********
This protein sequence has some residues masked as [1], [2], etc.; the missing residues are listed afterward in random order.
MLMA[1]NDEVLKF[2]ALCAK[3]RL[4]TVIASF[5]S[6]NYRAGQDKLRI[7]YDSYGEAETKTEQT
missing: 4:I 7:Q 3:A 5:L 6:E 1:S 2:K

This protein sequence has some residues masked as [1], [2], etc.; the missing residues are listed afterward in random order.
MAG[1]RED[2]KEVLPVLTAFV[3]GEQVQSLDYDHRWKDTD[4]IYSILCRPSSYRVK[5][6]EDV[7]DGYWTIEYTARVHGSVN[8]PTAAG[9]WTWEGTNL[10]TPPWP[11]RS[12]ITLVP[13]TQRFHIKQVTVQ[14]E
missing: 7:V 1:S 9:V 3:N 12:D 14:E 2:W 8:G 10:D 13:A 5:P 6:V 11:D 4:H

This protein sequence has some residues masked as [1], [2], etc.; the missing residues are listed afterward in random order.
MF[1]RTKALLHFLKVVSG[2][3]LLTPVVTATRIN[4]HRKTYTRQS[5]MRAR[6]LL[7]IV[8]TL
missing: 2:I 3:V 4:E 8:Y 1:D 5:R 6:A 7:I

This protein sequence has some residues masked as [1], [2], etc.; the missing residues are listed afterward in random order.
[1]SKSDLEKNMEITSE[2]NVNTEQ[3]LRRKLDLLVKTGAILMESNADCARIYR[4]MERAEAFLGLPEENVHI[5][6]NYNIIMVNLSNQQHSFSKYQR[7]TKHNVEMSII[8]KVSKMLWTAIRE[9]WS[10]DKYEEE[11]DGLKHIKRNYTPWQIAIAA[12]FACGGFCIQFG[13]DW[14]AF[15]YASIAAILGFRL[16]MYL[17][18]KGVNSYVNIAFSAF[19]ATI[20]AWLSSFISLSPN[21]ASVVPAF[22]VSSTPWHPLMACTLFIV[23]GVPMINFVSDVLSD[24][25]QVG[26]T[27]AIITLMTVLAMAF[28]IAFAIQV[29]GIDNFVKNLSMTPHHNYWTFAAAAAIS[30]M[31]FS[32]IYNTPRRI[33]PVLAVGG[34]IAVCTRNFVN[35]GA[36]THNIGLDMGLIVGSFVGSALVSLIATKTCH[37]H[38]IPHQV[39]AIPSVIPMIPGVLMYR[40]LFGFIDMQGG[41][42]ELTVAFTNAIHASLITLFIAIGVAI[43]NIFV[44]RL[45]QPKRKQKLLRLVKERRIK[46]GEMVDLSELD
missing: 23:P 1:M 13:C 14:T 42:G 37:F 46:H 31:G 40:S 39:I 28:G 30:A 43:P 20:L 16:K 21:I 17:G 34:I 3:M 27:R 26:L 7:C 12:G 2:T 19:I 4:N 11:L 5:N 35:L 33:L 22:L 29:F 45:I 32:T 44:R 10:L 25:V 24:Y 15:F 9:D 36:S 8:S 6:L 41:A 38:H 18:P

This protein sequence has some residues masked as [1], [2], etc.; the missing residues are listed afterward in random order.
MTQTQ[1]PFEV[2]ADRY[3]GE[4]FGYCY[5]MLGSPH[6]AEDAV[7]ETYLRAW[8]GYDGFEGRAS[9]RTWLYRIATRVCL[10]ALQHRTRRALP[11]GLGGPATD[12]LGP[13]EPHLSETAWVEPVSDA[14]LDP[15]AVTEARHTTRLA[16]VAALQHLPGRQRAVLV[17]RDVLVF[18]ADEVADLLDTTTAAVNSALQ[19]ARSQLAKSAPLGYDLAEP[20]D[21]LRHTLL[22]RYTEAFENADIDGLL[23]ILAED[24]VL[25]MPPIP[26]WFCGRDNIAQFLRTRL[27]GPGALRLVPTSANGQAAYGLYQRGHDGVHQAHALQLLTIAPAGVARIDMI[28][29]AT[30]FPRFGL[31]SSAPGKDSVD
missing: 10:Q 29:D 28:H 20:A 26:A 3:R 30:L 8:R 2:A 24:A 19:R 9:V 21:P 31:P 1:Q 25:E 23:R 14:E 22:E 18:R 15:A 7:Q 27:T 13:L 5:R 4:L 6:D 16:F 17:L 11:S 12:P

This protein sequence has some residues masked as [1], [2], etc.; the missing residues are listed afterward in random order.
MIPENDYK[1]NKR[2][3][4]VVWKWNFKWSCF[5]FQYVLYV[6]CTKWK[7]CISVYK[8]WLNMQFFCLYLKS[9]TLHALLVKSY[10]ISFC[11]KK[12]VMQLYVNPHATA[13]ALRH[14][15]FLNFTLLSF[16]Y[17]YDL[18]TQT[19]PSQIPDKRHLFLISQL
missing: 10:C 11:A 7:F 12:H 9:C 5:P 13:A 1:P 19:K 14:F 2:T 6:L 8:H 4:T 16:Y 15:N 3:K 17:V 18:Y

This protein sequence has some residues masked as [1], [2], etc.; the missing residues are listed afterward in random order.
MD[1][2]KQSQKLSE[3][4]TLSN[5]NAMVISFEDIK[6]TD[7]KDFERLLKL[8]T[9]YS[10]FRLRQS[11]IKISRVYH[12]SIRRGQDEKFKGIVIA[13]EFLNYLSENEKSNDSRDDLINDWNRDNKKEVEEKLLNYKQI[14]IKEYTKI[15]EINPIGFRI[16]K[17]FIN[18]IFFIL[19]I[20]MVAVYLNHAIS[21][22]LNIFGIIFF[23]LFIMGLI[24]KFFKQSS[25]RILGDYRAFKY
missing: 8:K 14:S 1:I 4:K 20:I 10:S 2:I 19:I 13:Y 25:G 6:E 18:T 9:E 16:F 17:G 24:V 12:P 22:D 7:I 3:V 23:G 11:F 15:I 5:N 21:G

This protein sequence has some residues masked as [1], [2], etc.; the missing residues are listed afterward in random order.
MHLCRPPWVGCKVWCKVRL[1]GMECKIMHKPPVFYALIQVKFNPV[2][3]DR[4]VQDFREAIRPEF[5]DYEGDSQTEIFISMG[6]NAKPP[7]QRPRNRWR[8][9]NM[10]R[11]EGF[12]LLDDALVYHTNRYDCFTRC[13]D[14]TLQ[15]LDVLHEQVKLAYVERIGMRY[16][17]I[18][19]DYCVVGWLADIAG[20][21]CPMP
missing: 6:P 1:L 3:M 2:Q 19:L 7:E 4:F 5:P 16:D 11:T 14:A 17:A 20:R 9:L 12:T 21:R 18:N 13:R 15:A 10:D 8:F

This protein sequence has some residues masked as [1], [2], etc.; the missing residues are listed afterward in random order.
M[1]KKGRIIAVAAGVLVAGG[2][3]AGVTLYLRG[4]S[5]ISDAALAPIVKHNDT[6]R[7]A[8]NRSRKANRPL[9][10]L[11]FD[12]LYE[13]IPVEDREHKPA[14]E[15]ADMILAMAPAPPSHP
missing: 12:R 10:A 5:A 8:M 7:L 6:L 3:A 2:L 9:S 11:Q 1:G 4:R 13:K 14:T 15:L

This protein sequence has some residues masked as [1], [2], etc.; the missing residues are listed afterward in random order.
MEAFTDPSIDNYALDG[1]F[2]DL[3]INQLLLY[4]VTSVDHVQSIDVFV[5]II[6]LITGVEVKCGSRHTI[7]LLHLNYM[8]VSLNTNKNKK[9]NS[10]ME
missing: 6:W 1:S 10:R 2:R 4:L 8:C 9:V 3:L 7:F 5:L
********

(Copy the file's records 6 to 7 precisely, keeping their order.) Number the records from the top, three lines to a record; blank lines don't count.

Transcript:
This protein sequence has some residues masked as [1], [2], etc.; the missing residues are listed afterward in random order.
MIPENDYK[1]NKR[2][3][4]VVWKWNFKWSCF[5]FQYVLYV[6]CTKWK[7]CISVYK[8]WLNMQFFCLYLKS[9]TLHALLVKSY[10]ISFC[11]KK[12]VMQLYVNPHATA[13]ALRH[14][15]FLNFTLLSF[16]Y[17]YDL[18]TQT[19]PSQIPDKRHLFLISQL
missing: 10:C 11:A 7:F 12:H 9:C 5:P 13:A 1:P 19:K 14:F 2:T 6:L 8:H 4:T 16:Y 15:N 3:K 17:V 18:Y

This protein sequence has some residues masked as [1], [2], etc.; the missing residues are listed afterward in random order.
MD[1][2]KQSQKLSE[3][4]TLSN[5]NAMVISFEDIK[6]TD[7]KDFERLLKL[8]T[9]YS[10]FRLRQS[11]IKISRVYH[12]SIRRGQDEKFKGIVIA[13]EFLNYLSENEKSNDSRDDLINDWNRDNKKEVEEKLLNYKQI[14]IKEYTKI[15]EINPIGFRI[16]K[17]FIN[18]IFFIL[19]I[20]MVAVYLNHAIS[21][22]LNIFGIIFF[23]LFIMGLI[24]KFFKQSS[25]RILGDYRAFKY
missing: 8:K 14:S 1:I 4:K 20:I 10:S 2:I 19:I 13:Y 25:G 6:E 18:T 9:E 16:F 17:G 24:V 12:P 22:D 7:I 3:V 23:G 11:F 15:I 5:N 21:G